It is often contested which city that has claim over the famous American writer Edgar Allan Poe, but it was right here in Baltimore that Poe met his wife and started his literary career after winning a short story content. His legacy lives on in Baltimore, thanks to his original home turned museum in the city. His poem “The Raven” is the name that inspired the Baltimore Ravens NFL team, and there are numerous food and drink establishments that honor his legacy. To learn more about the history of Edgar Allen Poe and the city of Baltimore, read on!
Visit His Home in Baltimore
Edgar Allan Poe’s great-grandfather traveled and started the family in Baltimore back in 1755. Poe lived with his aunt in a duplex on North Amity Street in Baltimore from around 1832 until the fall of 1835. During this time, he composed poetry, wrote various literary criticism, and penned a few of his earliest short stories like “Berenice” and “MS. Found in a Bottle.” While you’re in Baltimore, consider visiting the Poe House and Museum to see the exact same writing desk and chair where he wrote a few of his most famous works.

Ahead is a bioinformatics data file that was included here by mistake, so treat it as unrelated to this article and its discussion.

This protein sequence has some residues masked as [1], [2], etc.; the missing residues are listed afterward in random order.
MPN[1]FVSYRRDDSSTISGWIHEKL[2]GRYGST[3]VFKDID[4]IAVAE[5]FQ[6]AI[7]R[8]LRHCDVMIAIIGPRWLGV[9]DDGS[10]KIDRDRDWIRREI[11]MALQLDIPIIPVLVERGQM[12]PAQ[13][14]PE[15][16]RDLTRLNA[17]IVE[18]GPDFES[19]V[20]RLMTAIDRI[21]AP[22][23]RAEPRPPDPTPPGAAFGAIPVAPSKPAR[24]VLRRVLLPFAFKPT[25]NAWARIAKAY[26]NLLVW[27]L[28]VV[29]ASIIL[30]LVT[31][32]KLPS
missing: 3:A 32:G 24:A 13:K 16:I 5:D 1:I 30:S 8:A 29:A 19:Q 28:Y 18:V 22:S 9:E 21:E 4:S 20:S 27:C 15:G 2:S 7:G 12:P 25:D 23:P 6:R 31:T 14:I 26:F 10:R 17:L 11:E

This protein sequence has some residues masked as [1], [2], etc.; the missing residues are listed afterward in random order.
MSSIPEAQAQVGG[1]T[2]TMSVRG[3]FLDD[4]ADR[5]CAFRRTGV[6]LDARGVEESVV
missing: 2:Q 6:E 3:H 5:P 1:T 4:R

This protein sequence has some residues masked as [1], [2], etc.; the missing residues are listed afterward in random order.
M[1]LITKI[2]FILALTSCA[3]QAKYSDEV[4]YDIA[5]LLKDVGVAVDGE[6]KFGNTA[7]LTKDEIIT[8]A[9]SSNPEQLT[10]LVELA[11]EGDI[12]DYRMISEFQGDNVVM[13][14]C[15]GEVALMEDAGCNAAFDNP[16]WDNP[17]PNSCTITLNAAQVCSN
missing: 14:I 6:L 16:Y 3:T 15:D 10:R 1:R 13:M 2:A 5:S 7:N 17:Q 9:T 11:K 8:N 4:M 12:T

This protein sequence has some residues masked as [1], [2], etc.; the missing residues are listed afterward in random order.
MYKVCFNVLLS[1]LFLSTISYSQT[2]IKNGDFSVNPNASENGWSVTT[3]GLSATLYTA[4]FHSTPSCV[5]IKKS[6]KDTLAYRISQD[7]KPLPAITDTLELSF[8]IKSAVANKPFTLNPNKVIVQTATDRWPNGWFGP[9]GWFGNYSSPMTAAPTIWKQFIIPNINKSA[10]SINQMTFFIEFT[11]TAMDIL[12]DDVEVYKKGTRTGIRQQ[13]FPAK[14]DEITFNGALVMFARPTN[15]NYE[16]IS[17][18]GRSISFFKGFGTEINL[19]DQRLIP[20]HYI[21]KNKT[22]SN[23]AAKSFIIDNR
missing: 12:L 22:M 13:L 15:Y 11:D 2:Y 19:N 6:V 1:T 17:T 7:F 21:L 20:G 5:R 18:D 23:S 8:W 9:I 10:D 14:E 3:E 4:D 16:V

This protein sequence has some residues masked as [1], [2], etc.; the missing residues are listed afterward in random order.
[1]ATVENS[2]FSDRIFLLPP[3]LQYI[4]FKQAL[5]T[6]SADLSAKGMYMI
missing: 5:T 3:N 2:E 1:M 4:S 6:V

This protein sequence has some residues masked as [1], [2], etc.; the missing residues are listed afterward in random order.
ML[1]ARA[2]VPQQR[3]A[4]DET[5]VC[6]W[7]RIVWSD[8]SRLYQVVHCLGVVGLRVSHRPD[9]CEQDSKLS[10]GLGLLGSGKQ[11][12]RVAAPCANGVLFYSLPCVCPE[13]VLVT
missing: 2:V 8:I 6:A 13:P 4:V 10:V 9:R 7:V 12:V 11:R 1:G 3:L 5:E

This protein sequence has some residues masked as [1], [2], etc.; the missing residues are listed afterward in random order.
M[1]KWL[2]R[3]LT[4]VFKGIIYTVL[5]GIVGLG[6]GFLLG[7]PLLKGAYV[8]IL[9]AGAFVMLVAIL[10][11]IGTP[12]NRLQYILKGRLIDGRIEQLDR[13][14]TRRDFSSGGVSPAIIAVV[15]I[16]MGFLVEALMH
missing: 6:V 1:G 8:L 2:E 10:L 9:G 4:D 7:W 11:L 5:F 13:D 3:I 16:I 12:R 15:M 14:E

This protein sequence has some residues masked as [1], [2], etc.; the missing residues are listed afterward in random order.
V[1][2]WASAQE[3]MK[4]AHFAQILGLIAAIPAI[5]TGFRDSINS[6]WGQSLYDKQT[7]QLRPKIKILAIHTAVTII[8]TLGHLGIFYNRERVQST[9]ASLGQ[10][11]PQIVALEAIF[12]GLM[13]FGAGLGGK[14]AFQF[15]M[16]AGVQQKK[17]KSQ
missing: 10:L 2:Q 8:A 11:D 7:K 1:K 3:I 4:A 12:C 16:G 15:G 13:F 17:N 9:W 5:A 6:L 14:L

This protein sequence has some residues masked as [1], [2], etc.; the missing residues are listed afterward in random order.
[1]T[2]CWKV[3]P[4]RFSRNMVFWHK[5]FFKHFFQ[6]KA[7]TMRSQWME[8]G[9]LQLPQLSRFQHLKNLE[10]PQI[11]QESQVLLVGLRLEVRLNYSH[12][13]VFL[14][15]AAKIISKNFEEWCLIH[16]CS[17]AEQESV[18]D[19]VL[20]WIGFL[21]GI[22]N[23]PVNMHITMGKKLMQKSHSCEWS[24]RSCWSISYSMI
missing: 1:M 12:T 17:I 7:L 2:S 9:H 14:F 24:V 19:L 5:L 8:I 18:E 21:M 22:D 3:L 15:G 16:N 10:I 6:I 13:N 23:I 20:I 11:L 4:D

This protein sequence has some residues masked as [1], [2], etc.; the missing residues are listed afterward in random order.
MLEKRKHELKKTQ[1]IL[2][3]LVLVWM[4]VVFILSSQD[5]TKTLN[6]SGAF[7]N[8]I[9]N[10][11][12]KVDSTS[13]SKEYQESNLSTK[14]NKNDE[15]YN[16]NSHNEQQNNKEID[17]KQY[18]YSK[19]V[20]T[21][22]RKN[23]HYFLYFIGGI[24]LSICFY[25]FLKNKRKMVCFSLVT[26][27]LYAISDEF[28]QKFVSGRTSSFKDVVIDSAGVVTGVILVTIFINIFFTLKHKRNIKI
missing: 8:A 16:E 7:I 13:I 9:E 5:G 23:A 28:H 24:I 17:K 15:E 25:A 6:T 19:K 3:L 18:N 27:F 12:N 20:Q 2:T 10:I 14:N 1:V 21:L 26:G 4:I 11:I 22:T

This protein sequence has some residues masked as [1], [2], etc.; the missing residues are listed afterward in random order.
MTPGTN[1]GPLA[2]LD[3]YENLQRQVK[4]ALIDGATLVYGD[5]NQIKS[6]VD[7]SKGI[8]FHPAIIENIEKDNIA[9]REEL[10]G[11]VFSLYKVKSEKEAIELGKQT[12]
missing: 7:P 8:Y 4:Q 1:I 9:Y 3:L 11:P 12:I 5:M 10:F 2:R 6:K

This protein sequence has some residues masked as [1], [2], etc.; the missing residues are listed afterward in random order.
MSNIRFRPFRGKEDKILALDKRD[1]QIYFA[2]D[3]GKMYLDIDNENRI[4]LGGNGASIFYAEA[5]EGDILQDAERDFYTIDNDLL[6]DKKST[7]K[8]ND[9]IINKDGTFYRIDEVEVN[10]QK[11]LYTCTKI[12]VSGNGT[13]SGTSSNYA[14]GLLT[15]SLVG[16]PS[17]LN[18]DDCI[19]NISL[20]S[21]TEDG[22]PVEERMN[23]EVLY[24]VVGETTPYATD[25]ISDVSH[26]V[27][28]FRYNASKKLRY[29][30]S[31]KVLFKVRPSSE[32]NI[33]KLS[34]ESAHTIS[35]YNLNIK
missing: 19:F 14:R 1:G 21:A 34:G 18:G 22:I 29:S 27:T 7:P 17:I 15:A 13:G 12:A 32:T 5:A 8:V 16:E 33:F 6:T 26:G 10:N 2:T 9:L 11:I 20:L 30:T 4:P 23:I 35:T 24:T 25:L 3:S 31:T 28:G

Raise Your Glasses
Poe’s death is a mystery – he was found in a gutter in the Fell’s Point neighborhood and suffered from delirium for days before he passed, but it is widely believed that Baltimore’s oldest bar was one of his last stops before he died. The Horse You Came In On Saloon, which opened in 1775 and is today known for its live music and dive bar vibe, but also enjoys an occasional ghost spotting. You can go on a ghost tour here to learn more about his spooky final moments.
Take a Visit to His Famous Grave
Westminster Hall, one of the most historic locations in the city, is an architectural landmark. The brick church was built in the 1850s, and various mayors of Baltimore and heroes of the American Revolution rest with Poe and his wife, Virginia. You can visit his gravesite whenever the burial grounds are open to the public.
View Poe’s Work
Among the treasures in the Edgar Allan Poe room in Mount Vernon’s Enoch Pratt Free Library is an impressive collection of his manuscripts, books, letters, and even some of his hair. The Peabody Library in Mount Vernon also has rare Poe books, a few original letters that he sent, and a collection of musical settings for some of his writings.
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